Web corpora and other Web-derived data have become a gold mine for corpus linguistics and natural language processing. The Web is an easy source of unprecedented amounts of linguistic data from a broad range of registers and text types. However, a collection of Web pages is not immediately suitable for exploration in the same way a traditional corpus is. Since the first Web as Corpus Workshop organised at the Corpus Linguistics 2005 Conference, a highly successful series of yearly Web as Corpus workshops provides a venue for interested researchers to meet, share ideas and discuss the problems and possibilities of compiling and using Web corpora. After a stronger focus on application-oriented natural language processing andWeb technology in recent years with workshops taking place at NAACL-HLT 2010, 2011 andWWW2012 the 8thWeb as Corpus Workshop returns to its roots in the corpus linguistics community. Accordingly, the leading theme of this workshop is the application of Web data in language research, including linguistic evaluation of Web-derived corpora as well as strategies and tools for high-quality automatic annotation ofWeb text. The workshop brings together presentations on all aspects of building, using and evaluating Web corpora, with a particular focus on the following topics: applications of Web corpora and other Web-derived data sets for language research automatic linguistic annotation of Web data such as tokenisation, part-of-speech tagging, lemma- tisation and semantic tagging (the accuracy of currently available off-the-shelf tools is still unsatisfactory for many types of Web data) critical exploration of the characteristics of Web data from a linguistic perspective and its applica- bility to language research presentation of Web corpus collection projects or software tools required for some part of this process (crawling, filtering, de-duplication, language identification, indexing, …)


Rapid Adaptation of NE Resolvers for Humanities Domains using Active Annotation


The Humanities Research Portal: Human Language Technology Meets Humanities Publication Archives


PaddyWaC: A Minimally-Supervised Web-Corpus of Hiberno-English

Small, manually assembled corpora may be available for less dominant languages and dialects, but producing web-scale resources remains a challenge. Even when considerable quantities of text are present on the web, finding this text, and distinguishing it from related languages in the same region can be difficult. For example less dominant variants of English (e.g. New Zealander, Singaporean, Canadian, Irish, South African) may be found under their respective national domains, but will be partially mixed with Englishes of the British and US varieties, perhaps through syndication of journalism, or the local reuse of text by multinational companies. Less formal dialectal usage may be scattered more widely over the internet through mechanisms such as wiki or blog authoring. Here we automatically construct a corpus of Hiberno-English (English as spoken in Ireland) using a variety of methods: filtering by national domain, filtering by orthographic conventions, and bootstrapping from a set of Ireland-specific terms (slang, place names, organisations). We evaluate the national specificity of the resulting corpora by measuring the incidence of topical terms, and several grammatical constructions that are particular to Hiberno-English. The results show that domain filtering is very effective for isolating text that is topic-specific, and orthographic classification can exclude some non-Irish texts, but that selected seeds are necessary to extract considerable quantities of more informal, dialectal text.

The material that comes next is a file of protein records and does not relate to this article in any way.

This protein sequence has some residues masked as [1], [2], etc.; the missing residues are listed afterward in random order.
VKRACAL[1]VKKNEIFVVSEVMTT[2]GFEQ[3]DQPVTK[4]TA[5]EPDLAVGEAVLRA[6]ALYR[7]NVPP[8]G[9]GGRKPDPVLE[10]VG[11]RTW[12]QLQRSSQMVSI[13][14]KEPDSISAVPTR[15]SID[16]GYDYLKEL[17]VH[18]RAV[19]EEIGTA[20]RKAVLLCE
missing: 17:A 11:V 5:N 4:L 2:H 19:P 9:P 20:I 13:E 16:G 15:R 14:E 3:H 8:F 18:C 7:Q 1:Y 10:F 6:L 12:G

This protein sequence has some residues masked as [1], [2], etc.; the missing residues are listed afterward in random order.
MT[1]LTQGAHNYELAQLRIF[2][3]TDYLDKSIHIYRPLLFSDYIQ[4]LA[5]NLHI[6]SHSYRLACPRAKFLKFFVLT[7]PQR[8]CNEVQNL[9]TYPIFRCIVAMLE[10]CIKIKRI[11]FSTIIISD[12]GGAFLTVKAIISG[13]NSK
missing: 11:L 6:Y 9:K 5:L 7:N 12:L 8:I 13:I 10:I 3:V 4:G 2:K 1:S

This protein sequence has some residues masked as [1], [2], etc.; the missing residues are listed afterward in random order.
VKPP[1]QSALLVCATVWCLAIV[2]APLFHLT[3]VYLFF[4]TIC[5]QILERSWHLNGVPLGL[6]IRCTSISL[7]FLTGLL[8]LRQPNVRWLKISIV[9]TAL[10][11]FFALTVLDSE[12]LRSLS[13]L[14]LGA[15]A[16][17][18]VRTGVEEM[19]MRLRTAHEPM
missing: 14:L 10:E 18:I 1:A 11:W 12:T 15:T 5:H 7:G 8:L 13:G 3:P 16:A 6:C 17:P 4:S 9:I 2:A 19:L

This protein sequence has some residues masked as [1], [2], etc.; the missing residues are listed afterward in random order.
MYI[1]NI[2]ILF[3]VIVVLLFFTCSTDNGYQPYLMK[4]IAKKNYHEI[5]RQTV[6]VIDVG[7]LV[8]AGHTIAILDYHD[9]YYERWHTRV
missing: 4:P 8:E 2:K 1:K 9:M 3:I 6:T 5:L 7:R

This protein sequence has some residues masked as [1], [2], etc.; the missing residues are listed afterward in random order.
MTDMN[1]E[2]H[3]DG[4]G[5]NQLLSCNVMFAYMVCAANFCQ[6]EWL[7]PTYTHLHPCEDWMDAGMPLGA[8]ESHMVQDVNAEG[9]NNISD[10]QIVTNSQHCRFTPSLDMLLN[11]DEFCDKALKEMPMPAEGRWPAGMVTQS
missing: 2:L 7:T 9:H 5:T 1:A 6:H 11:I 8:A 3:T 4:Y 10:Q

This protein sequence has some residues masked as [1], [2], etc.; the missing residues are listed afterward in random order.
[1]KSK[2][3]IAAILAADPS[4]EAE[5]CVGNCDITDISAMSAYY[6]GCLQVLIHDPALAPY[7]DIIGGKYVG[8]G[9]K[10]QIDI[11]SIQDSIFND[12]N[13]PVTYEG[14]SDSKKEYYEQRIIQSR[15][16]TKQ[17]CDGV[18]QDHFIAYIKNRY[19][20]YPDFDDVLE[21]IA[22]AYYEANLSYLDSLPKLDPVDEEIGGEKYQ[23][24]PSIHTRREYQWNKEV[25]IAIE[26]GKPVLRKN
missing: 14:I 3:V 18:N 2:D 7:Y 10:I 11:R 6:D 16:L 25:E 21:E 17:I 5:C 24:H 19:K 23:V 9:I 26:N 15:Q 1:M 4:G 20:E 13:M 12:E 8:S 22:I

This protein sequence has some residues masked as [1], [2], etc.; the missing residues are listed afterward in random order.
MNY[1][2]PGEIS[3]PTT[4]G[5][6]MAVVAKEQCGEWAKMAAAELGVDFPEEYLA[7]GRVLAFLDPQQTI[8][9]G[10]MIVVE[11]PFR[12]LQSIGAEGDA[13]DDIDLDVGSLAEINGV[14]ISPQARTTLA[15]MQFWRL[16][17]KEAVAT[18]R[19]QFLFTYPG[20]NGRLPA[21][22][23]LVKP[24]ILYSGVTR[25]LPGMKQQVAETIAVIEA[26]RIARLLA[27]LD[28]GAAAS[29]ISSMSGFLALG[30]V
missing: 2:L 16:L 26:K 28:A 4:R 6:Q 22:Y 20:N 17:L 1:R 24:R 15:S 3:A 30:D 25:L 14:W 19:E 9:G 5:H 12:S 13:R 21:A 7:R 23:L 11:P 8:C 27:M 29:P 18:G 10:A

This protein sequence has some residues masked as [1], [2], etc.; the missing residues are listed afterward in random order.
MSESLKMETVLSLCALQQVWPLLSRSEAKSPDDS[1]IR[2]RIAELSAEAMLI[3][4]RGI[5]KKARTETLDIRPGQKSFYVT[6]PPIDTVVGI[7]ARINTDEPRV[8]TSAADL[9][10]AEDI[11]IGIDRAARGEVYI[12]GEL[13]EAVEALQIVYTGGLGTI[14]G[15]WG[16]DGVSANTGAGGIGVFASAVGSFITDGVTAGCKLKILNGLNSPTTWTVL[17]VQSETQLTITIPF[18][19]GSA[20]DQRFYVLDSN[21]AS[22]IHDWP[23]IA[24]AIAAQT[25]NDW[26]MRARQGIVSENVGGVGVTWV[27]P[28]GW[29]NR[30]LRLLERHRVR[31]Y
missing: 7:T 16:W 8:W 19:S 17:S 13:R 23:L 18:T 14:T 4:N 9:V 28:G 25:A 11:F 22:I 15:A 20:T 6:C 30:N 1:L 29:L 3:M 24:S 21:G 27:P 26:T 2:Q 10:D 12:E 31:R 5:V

Anaphoric Annotation of Wikipedia and Blogs in the Live Memories Corpus


FIASCO: Filtering the Internet by Automatic Subtree Classification, Osnabrück


Harvesting Relations from the Web - Quantifiying the Impact of Filtering Functions